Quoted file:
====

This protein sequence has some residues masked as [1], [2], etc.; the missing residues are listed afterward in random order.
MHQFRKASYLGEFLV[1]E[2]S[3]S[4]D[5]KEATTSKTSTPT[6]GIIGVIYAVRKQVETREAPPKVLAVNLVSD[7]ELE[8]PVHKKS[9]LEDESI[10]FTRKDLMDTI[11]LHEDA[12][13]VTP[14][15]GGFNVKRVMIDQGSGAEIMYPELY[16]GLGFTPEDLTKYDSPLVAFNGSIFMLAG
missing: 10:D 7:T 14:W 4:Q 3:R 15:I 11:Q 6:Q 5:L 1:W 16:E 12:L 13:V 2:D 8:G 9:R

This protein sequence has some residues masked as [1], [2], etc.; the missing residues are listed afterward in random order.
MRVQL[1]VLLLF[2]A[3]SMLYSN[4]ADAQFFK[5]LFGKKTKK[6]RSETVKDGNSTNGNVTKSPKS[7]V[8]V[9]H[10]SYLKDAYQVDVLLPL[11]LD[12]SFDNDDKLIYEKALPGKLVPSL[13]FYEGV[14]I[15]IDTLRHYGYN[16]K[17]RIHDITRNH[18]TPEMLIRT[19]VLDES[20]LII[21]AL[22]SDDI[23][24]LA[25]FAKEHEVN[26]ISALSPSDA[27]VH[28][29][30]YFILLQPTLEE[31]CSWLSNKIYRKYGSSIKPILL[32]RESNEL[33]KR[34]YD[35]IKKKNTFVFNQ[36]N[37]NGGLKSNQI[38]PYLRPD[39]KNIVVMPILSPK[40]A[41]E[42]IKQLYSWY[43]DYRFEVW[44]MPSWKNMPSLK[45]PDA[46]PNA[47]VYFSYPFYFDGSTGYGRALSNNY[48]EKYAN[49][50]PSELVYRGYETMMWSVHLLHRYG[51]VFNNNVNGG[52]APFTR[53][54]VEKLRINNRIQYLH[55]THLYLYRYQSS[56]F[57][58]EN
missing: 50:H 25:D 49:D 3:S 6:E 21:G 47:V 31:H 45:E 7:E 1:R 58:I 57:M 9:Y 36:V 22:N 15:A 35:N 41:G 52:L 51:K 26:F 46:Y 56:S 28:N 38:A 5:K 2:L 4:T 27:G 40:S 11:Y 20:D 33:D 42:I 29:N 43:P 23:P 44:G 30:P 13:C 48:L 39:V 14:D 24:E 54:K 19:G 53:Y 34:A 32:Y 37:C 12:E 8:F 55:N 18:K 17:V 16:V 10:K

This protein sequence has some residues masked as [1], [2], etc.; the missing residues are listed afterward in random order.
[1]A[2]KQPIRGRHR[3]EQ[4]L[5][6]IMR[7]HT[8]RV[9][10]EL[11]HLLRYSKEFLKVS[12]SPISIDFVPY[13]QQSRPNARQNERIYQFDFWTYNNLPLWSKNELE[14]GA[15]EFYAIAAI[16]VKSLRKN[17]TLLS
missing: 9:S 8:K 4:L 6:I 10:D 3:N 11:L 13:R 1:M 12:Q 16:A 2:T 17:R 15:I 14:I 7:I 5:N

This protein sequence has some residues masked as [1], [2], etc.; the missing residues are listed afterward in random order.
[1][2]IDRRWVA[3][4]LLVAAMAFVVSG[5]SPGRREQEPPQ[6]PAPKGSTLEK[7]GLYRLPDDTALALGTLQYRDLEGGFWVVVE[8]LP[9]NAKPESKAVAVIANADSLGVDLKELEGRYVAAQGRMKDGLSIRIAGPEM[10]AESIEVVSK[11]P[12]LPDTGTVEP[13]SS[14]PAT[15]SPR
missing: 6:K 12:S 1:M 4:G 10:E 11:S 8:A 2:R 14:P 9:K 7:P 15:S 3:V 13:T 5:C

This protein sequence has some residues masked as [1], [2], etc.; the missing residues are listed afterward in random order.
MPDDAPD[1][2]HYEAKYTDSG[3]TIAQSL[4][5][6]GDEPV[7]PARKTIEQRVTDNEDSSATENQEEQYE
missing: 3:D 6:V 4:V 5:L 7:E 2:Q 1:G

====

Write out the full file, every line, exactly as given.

This protein sequence has some residues masked as [1], [2], etc.; the missing residues are listed afterward in random order.
MHQFRKASYLGEFLV[1]E[2]S[3]S[4]D[5]KEATTSKTSTPT[6]GIIGVIYAVRKQVETREAPPKVLAVNLVSD[7]ELE[8]PVHKKS[9]LEDESI[10]FTRKDLMDTI[11]LHEDA[12][13]VTP[14][15]GGFNVKRVMIDQGSGAEIMYPELY[16]GLGFTPEDLTKYDSPLVAFNGSIFMLAG
missing: 10:D 7:T 14:W 4:Q 3:R 15:I 11:Q 6:Q 5:L 1:W 16:E 12:L 13:V 2:D 8:G 9:R

This protein sequence has some residues masked as [1], [2], etc.; the missing residues are listed afterward in random order.
MRVQL[1]VLLLF[2]A[3]SMLYSN[4]ADAQFFK[5]LFGKKTKK[6]RSETVKDGNSTNGNVTKSPKS[7]V[8]V[9]H[10]SYLKDAYQVDVLLPL[11]LD[12]SFDNDDKLIYEKALPGKLVPSL[13]FYEGV[14]I[15]IDTLRHYGYN[16]K[17]RIHDITRNH[18]TPEMLIRT[19]VLDES[20]LII[21]AL[22]SDDI[23][24]LA[25]FAKEHEVN[26]ISALSPSDA[27]VH[28][29][30]YFILLQPTLEE[31]CSWLSNKIYRKYGSSIKPILL[32]RESNEL[33]KR[34]YD[35]IKKKNTFVFNQ[36]N[37]NGGLKSNQI[38]PYLRPD[39]KNIVVMPILSPK[40]A[41]E[42]IKQLYSWY[43]DYRFEVW[44]MPSWKNMPSLK[45]PDA[46]PNA[47]VYFSYPFYFDGSTGYGRALSNNY[48]EKYAN[49][50]PSELVYRGYETMMWSVHLLHRYG[51]VFNNNVNGG[52]APFTR[53][54]VEKLRINNRIQYLH[55]THLYLYRYQSS[56]F[57][58]EN
missing: 50:H 25:D 49:D 3:S 6:E 21:G 47:V 31:H 45:E 7:E 1:R 58:I 57:M 9:Y 36:V 22:N 15:A 35:N 41:G 52:L 51:K 26:F 46:Y 56:S 28:N 38:A 5:K 2:L 4:T 27:G 40:S 11:Y 20:D 33:D 42:I 29:N 43:P 23:P 44:G 30:P 13:C 48:L 39:V 14:D 24:E 54:K 19:G 53:Y 34:A 32:Y 37:C 12:E 8:F 55:N 18:K 17:V 16:V 10:K

This protein sequence has some residues masked as [1], [2], etc.; the missing residues are listed afterward in random order.
[1]A[2]KQPIRGRHR[3]EQ[4]L[5][6]IMR[7]HT[8]RV[9][10]EL[11]HLLRYSKEFLKVS[12]SPISIDFVPY[13]QQSRPNARQNERIYQFDFWTYNNLPLWSKNELE[14]GA[15]EFYAIAAI[16]VKSLRKN[17]TLLS
missing: 9:S 8:K 4:L 6:I 10:D 3:N 11:L 13:R 1:M 12:Q 16:A 2:T 17:R 15:I 14:I 7:I 5:N

This protein sequence has some residues masked as [1], [2], etc.; the missing residues are listed afterward in random order.
[1][2]IDRRWVA[3][4]LLVAAMAFVVSG[5]SPGRREQEPPQ[6]PAPKGSTLEK[7]GLYRLPDDTALALGTLQYRDLEGGFWVVVE[8]LP[9]NAKPESKAVAVIANADSLGVDLKELEGRYVAAQGRMKDGLSIRIAGPEM[10]AESIEVVSK[11]P[12]LPDTGTVEP[13]SS[14]PAT[15]SPR
missing: 6:K 12:S 1:M 4:G 10:E 11:S 8:A 2:R 14:P 9:K 7:P 15:S 3:V 13:T 5:C

This protein sequence has some residues masked as [1], [2], etc.; the missing residues are listed afterward in random order.
MPDDAPD[1][2]HYEAKYTDSG[3]TIAQSL[4][5][6]GDEPV[7]PARKTIEQRVTDNEDSSATENQEEQYE
missing: 3:D 6:V 4:V 5:L 7:E 2:Q 1:G